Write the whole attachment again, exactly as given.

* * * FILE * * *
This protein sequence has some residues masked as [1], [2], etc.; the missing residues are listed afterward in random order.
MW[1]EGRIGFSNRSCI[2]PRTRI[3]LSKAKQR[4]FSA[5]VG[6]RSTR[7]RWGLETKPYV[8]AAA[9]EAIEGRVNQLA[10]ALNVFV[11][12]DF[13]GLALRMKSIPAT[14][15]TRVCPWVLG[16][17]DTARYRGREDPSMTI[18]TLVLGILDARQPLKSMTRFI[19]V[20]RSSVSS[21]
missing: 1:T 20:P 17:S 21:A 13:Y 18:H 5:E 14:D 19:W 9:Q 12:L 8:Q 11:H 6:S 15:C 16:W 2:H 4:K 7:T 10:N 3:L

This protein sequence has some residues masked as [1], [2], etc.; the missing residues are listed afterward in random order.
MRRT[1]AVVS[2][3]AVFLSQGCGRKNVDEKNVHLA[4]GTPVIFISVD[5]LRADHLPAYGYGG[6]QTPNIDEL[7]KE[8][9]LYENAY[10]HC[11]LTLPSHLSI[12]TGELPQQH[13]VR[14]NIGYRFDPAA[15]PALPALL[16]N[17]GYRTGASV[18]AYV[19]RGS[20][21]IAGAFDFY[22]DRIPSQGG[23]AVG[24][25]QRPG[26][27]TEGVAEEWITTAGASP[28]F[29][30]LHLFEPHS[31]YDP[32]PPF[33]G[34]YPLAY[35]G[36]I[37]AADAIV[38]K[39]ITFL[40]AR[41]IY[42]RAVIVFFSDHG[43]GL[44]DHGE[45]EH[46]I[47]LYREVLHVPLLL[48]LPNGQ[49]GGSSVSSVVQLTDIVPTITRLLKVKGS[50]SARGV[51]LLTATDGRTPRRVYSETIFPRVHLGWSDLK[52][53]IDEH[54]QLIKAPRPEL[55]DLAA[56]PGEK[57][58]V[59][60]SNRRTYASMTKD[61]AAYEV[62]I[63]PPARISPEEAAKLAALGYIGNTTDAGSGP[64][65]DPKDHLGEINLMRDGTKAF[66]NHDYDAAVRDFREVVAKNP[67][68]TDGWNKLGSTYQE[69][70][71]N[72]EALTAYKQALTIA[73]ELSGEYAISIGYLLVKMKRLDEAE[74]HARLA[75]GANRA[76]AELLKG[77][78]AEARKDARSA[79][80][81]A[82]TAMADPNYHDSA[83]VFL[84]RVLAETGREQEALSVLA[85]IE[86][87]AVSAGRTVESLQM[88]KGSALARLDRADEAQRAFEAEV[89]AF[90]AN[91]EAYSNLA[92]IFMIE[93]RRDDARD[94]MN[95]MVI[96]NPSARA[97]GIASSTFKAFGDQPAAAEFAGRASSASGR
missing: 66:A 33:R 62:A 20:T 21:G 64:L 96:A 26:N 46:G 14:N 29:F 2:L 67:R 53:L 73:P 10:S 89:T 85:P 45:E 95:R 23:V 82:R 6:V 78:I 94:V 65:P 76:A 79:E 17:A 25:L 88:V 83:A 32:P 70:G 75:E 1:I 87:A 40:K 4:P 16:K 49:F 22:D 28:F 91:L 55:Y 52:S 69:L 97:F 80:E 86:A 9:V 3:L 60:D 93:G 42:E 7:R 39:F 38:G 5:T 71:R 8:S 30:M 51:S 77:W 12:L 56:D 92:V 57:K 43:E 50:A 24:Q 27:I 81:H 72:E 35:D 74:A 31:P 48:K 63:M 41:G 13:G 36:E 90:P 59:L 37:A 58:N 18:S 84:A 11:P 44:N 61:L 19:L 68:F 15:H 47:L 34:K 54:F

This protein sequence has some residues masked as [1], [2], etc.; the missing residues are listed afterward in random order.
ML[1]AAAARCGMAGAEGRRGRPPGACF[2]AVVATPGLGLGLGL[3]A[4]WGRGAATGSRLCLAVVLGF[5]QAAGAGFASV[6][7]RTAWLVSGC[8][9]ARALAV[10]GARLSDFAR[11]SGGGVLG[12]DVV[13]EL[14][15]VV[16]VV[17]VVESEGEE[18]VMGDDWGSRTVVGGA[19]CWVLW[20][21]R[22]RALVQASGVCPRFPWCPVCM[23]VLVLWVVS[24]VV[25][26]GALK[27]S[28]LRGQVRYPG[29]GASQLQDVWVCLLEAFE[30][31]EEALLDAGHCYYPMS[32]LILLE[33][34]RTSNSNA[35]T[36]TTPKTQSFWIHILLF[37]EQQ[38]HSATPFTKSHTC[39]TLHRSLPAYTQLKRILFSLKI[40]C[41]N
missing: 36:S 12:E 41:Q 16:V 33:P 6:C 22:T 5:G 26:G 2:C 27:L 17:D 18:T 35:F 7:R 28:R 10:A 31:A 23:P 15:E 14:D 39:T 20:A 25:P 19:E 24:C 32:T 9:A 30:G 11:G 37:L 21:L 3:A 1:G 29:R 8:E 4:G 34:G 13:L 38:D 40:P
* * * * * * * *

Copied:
This protein sequence has some residues masked as [1], [2], etc.; the missing residues are listed afterward in random order.
MW[1]EGRIGFSNRSCI[2]PRTRI[3]LSKAKQR[4]FSA[5]VG[6]RSTR[7]RWGLETKPYV[8]AAA[9]EAIEGRVNQLA[10]ALNVFV[11][12]DF[13]GLALRMKSIPAT[14][15]TRVCPWVLG[16][17]DTARYRGREDPSMTI[18]TLVLGILDARQPLKSMTRFI[19]V[20]RSSVSS[21]
missing: 1:T 20:P 17:S 21:A 13:Y 18:H 5:E 14:D 19:W 9:Q 12:L 8:Q 11:H 6:S 15:C 16:W 2:H 4:K 7:T 10:N 3:L

This protein sequence has some residues masked as [1], [2], etc.; the missing residues are listed afterward in random order.
MRRT[1]AVVS[2][3]AVFLSQGCGRKNVDEKNVHLA[4]GTPVIFISVD[5]LRADHLPAYGYGG[6]QTPNIDEL[7]KE[8][9]LYENAY[10]HC[11]LTLPSHLSI[12]TGELPQQH[13]VR[14]NIGYRFDPAA[15]PALPALL[16]N[17]GYRTGASV[18]AYV[19]RGS[20][21]IAGAFDFY[22]DRIPSQGG[23]AVG[24][25]QRPG[26][27]TEGVAEEWITTAGASP[28]F[29][30]LHLFEPHS[31]YDP[32]PPF[33]G[34]YPLAY[35]G[36]I[37]AADAIV[38]K[39]ITFL[40]AR[41]IY[42]RAVIVFFSDHG[43]GL[44]DHGE[45]EH[46]I[47]LYREVLHVPLLL[48]LPNGQ[49]GGSSVSSVVQLTDIVPTITRLLKVKGS[50]SARGV[51]LLTATDGRTPRRVYSETIFPRVHLGWSDLK[52][53]IDEH[54]QLIKAPRPEL[55]DLAA[56]PGEK[57][58]V[59][60]SNRRTYASMTKD[61]AAYEV[62]I[63]PPARISPEEAAKLAALGYIGNTTDAGSGP[64][65]DPKDHLGEINLMRDGTKAF[66]NHDYDAAVRDFREVVAKNP[67][68]TDGWNKLGSTYQE[69][70][71]N[72]EALTAYKQALTIA[73]ELSGEYAISIGYLLVKMKRLDEAE[74]HARLA[75]GANRA[76]AELLKG[77][78]AEARKDARSA[79][80][81]A[82]TAMADPNYHDSA[83]VFL[84]RVLAETGREQEALSVLA[85]IE[86][87]AVSAGRTVESLQM[88]KGSALARLDRADEAQRAFEAEV[89]AF[90]AN[91]EAYSNLA[92]IFMIE[93]RRDDARD[94]MN[95]MVI[96]NPSARA[97]GIASSTFKAFGDQPAAAEFAGRASSASGR
missing: 66:A 33:R 62:A 20:T 21:G 64:L 96:A 26:N 46:G 14:N 29:F 2:L 67:R 53:L 73:P 10:S 89:T 85:P 45:E 95:R 23:V 82:R 6:V 78:I 94:V 65:P 76:A 79:E 17:A 25:L 88:V 83:A 32:P 70:G 75:E 1:I 87:A 40:K 4:P 16:K 49:F 22:D 28:F 91:L 55:Y 52:S 69:L 97:F 80:E 86:A 9:V 3:L 60:D 93:G 42:E 7:R 39:F 38:G 5:T 71:R 8:S 30:M 51:S 77:W 12:L 56:D 92:V 57:K 43:E 50:A 24:Q 27:I 81:H 72:E 35:D 74:A 31:P 48:K 63:M 41:G 13:G 36:E 90:P 59:L 37:A 58:N 18:S 84:A 11:P 44:N 61:L 19:L 68:F 15:H 47:L 34:K 54:F

This protein sequence has some residues masked as [1], [2], etc.; the missing residues are listed afterward in random order.
ML[1]AAAARCGMAGAEGRRGRPPGACF[2]AVVATPGLGLGLGL[3]A[4]WGRGAATGSRLCLAVVLGF[5]QAAGAGFASV[6][7]RTAWLVSGC[8][9]ARALAV[10]GARLSDFAR[11]SGGGVLG[12]DVV[13]EL[14][15]VV[16]VV[17]VVESEGEE[18]VMGDDWGSRTVVGGA[19]CWVLW[20][21]R[22]RALVQASGVCPRFPWCPVCM[23]VLVLWVVS[24]VV[25][26]GALK[27]S[28]LRGQVRYPG[29]GASQLQDVWVCLLEAFE[30][31]EEALLDAGHCYYPMS[32]LILLE[33][34]RTSNSNA[35]T[36]TTPKTQSFWIHILLF[37]EQQ[38]HSATPFTKSHTC[39]TLHRSLPAYTQLKRILFSLKI[40]C[41]N
missing: 36:S 12:E 41:Q 16:V 33:P 6:C 22:T 5:G 26:G 2:C 27:L 17:D 18:T 35:F 7:R 28:R 10:A 31:A 23:P 15:E 14:D 39:T 20:A 25:P 19:E 24:C 32:T 9:A 30:G 11:G 37:L 21:L 3:A 1:G 29:R 8:E 4:G 34:G 13:L 38:D 40:P